Appendices

Appendix 1

Table 2. The species, response variables, and publications used in the meta-analysis. For each entry it is noted whether the species was considered a crop (C) or wild (W) species, whether the species was a legume (L), nonlegume C3, or C4 species, whether data on number of flowers (NFLW), number of fruits (NFRT), mass of fruits (MFRT), number of seeds (NSD), total mass of seeds (MSDT), mass of individual seeds (MSDI), seed nitrogen concentration ([N]SD), reproductive allocation (AR), or total plant mass (MTOT) were included in the database (indicated by an asterisk) and the publication from which these data were extracted, which are listed after the Table.
SpeciesC/WL/C3/C4NFLWNFRTMFRTNSDMSDT[N]SDMSDIARMTOTReferences
Abutilon theophrastiWC3       ** 19
Abutilon theophrastiWC3   ** *   20
Abutilon theophrastiWC3  *       21
Abutilon theophrastiWC3       ** 35
Abutilon theophrastiWC3** *  * * 54
Aegilops kotschyiWC3   ****   58
Aegilops peregrinaWC3   ****   58
Agrostis caninaWC3      * * 52
Agrostis capillarisWC3       ** 18
Alstroemeria aurantiacaCC3*        143
Amaranthus retroflexusWC4       ** 19
Amaranthus retroflexusWC4       ** 35
Arabidopsis thalianaWC3     *     7
Arabidopsis thalianaWC3 * *  *  144
Arabidopsis thalianaWC3 ***    *146
Arachis hypogaeaCL  *    ** 33
Arachis hypogaeaCL  *       34
Arachis hypogaeaCL ****    138
Avena barbataWC3   ****   68
Avena barbataWC3   *      69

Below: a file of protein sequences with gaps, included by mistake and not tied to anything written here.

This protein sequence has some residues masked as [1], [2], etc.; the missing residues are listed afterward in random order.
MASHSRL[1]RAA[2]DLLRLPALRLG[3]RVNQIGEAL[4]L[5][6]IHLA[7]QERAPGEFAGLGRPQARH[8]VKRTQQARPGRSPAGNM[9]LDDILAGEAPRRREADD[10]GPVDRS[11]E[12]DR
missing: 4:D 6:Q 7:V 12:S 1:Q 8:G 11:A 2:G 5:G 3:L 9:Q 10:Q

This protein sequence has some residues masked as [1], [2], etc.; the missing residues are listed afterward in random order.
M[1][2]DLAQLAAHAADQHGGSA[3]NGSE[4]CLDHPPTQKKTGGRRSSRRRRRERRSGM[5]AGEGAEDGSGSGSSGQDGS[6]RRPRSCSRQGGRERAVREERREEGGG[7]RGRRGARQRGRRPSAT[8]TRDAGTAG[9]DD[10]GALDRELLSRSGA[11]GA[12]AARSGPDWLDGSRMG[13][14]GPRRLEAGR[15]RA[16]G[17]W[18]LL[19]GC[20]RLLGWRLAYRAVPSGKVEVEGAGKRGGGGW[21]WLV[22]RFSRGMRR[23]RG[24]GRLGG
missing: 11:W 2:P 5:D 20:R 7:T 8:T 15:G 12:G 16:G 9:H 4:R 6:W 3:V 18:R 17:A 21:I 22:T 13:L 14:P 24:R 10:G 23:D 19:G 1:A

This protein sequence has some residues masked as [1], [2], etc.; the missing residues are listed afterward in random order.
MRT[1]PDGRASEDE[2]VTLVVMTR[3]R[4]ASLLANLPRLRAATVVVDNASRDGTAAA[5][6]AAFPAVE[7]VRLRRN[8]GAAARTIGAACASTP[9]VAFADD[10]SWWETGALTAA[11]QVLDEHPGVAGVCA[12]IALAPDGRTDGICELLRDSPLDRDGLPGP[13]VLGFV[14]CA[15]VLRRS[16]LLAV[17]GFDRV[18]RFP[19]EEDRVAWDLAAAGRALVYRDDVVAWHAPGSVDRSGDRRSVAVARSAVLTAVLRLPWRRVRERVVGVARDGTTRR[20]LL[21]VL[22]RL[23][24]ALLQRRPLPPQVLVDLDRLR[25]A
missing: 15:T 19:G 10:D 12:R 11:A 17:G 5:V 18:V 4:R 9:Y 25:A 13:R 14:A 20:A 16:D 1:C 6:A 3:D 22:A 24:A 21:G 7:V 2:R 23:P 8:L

Avena sativaCC3    * *  129
Betonica officinalisWC3*        128
Brassica junceaWC3 ***  * *112
Brassica kaberWC3 *       147
Bromus erectusWC3      *  139
Bromus lanceolatusWC3   *   * 105
Bromus madritensisWC3   *  *** 65
Bromus madritensisWC3   *  *  136
Bromus mollisWC3   ** * * 81
Bromus rubensWC3    *   * 64
Calluna vulgarisWC3*        152
Capsicum annuumCC3***     *109
Capsicum annuumCC3  *     *110
Cardamine hirsutaWC3   *  *   83
Carduus pycnocephalusWC3   *     105
Carex curvulaWC3*  ** *  130
Cassia obtusifoliaWL **** *** 47
Centaurea jaceaWC3*        128
Cucumis sativusCC3  *     * 61
Cucurbita pepoCC3  *     * 61
Datura stramoniumWC3  *       54
Dimorphotheca pluvialisWC3 *     * 145
Echinochloa crus-galliWC4       **111
Echinochloa glabrescensWC4    *   *  3
Eichhornia crassipesWC3*       *137
Eleusine indicaWC4       **111
Festuca viviparaWC3       ** 18
Fragaria ananassaCC3***    ** 39
Fragaria ananassaCC3 **  * *  31
Gentianella germanicaWC3*  ** **  50
Glycine maxCL  * *** *  4
Glycine maxCL **** * *  5
Glycine maxCL  * *   *  6
Glycine maxCL   ** *    9
Glycine maxCL  *       25
Glycine maxCL   **** * 36
Glycine maxCL   ** *** 37
Glycine maxCL * ** * * 48
Glycine maxCL    *   * 51
Glycine maxCL **** *   62
Glycine maxCL **** *   63
Glycine maxCL    *     66
Glycine maxCL      * * 82
Glycine maxCL **** *   93
Glycine maxCL **    ** 94
Glycine maxCL *  * *  100
Glycine maxCL **** * *113
Glycine maxCL    *    114
Glycine maxCL    *    123
Glycine maxCL **      124
Glycine maxCL * ** *  134
Glycine maxCL    *   *140
Glycine maxCL  *     *155
Glycine maxCL ** * * *158
Glycine maxCL ** * *  159
Gossypium barbadenseCC3  *     *118
Gossypium hirsutumCC3    *     75